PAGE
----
As for the -d switch, I don't know enough of the debugger to be of any help there.

      This means for instance that you cannot give a -C on the she-bang line

      There's no reason for -C not to work from the shebang line. It's a known bug noone's gotten around to fixing yet.

Re: Should options in the shebang line generally behave like switches given in the commandline?
by cdarke (Prior) on Jan 29, 2010 at 13:29 UTC
    Interestingly perldebug, under the heading Calling the debugger, lists four valid ways to call the debugger - and none of them use the #! line. So I guess that using #! to invoke the -d option is not valid..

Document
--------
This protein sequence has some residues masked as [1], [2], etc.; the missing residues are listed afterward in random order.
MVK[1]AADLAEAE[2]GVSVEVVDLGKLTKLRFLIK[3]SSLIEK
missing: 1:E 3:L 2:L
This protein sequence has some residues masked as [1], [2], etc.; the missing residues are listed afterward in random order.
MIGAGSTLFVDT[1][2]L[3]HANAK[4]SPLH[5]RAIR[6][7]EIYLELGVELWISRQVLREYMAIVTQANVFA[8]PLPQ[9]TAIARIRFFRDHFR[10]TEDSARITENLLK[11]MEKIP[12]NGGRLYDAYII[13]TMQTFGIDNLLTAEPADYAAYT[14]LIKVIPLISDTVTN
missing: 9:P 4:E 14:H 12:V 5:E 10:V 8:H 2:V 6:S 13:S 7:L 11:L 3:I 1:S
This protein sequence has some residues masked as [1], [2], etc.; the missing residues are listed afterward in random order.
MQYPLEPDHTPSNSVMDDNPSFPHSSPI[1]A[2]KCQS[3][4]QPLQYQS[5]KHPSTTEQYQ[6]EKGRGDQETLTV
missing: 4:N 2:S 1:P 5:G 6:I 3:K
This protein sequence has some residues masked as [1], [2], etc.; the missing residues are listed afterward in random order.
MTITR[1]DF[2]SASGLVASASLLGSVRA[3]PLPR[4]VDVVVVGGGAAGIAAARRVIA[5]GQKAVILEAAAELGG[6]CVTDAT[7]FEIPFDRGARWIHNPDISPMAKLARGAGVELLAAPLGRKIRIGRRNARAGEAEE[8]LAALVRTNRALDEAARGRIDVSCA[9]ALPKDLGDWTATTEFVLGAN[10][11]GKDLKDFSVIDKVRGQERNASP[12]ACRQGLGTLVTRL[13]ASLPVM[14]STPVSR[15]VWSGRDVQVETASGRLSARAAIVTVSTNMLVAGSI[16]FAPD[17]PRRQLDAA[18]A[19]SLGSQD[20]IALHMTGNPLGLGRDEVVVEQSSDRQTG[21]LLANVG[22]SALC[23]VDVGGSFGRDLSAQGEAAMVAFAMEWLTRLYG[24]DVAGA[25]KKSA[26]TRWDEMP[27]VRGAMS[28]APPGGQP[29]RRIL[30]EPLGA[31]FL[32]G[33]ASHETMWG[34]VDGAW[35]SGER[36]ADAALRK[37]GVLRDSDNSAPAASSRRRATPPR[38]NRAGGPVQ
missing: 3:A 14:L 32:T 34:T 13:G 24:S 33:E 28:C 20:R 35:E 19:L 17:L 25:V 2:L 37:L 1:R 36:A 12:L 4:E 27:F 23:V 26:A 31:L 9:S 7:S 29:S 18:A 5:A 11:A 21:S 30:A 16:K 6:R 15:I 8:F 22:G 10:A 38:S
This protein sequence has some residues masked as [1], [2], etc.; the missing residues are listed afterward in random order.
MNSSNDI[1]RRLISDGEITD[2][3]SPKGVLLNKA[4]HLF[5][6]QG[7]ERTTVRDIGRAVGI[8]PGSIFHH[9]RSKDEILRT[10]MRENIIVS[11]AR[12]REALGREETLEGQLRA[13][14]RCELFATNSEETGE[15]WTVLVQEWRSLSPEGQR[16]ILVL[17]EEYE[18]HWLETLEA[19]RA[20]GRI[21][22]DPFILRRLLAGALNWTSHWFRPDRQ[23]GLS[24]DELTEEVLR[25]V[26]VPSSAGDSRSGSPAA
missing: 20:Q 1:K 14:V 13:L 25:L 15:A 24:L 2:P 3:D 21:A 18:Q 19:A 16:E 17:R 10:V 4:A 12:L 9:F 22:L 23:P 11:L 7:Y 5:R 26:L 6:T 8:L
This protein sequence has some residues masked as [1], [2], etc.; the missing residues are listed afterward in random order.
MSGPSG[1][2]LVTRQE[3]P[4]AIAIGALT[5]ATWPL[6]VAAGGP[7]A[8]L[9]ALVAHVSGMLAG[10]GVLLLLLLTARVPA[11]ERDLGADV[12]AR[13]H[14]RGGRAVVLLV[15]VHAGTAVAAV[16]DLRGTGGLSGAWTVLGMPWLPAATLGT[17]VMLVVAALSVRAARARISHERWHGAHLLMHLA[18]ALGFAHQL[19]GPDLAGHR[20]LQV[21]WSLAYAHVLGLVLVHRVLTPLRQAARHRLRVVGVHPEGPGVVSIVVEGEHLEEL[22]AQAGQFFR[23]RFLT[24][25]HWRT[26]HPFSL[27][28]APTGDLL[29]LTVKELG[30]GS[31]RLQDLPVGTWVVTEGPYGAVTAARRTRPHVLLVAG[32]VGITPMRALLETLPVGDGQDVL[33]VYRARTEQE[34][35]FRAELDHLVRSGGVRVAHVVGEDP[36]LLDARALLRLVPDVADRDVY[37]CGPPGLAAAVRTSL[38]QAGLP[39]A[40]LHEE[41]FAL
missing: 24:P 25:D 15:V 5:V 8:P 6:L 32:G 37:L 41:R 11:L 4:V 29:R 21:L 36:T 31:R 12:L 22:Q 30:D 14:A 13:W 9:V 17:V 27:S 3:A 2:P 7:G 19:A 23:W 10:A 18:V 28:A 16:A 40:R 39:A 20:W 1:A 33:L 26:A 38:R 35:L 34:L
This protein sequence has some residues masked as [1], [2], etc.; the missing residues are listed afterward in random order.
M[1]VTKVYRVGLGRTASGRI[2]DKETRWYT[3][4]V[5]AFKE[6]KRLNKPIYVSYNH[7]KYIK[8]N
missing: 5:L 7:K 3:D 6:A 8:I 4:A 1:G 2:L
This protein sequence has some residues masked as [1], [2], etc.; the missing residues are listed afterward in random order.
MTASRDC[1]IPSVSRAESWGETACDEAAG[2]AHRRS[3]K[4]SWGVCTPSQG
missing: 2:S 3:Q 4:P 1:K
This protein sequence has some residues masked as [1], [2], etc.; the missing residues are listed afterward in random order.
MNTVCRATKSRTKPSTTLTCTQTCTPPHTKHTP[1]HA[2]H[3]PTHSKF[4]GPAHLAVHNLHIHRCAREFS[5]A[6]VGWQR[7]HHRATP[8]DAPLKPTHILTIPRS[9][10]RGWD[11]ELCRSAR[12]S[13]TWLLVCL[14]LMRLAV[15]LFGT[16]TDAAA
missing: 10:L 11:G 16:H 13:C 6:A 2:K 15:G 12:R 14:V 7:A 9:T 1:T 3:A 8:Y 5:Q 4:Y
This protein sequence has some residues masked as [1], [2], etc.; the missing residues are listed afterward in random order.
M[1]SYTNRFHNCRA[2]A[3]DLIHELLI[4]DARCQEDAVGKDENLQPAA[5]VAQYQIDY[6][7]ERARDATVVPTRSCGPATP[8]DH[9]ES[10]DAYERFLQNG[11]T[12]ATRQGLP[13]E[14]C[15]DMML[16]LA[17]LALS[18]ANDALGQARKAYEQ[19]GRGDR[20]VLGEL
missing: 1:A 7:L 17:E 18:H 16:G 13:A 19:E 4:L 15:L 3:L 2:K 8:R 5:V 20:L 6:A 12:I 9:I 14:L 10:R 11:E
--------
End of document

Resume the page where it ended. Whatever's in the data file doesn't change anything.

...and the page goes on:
To be fair though, perlrun says: you still can get consistent switch behavior regardless of how Perl was invoked, so we have some inconsistency in the doc. Although a lawyer might argue that the switch behavior is consistent - it is the underlying effect of the switch that is not.
Re: Should options in the shebang line generally behave like switches given in the commandline?
by rubasov (Friar) on Jan 29, 2010 at 17:02 UTC
    Just a little advice regarding the portability of shebang lines:

    Some (mainly ancient, but somewhere still living) Unices imposed serious limitations on the length of the shebang line (in characters) or on the processed number of the options (or option words). So it is considered good practice not to use relative paths, long commands and options/switches in the shebang line. IIRC I also read about cases where the amount of white space was relevant between the #! and the path. So my recommendation is to stick with this: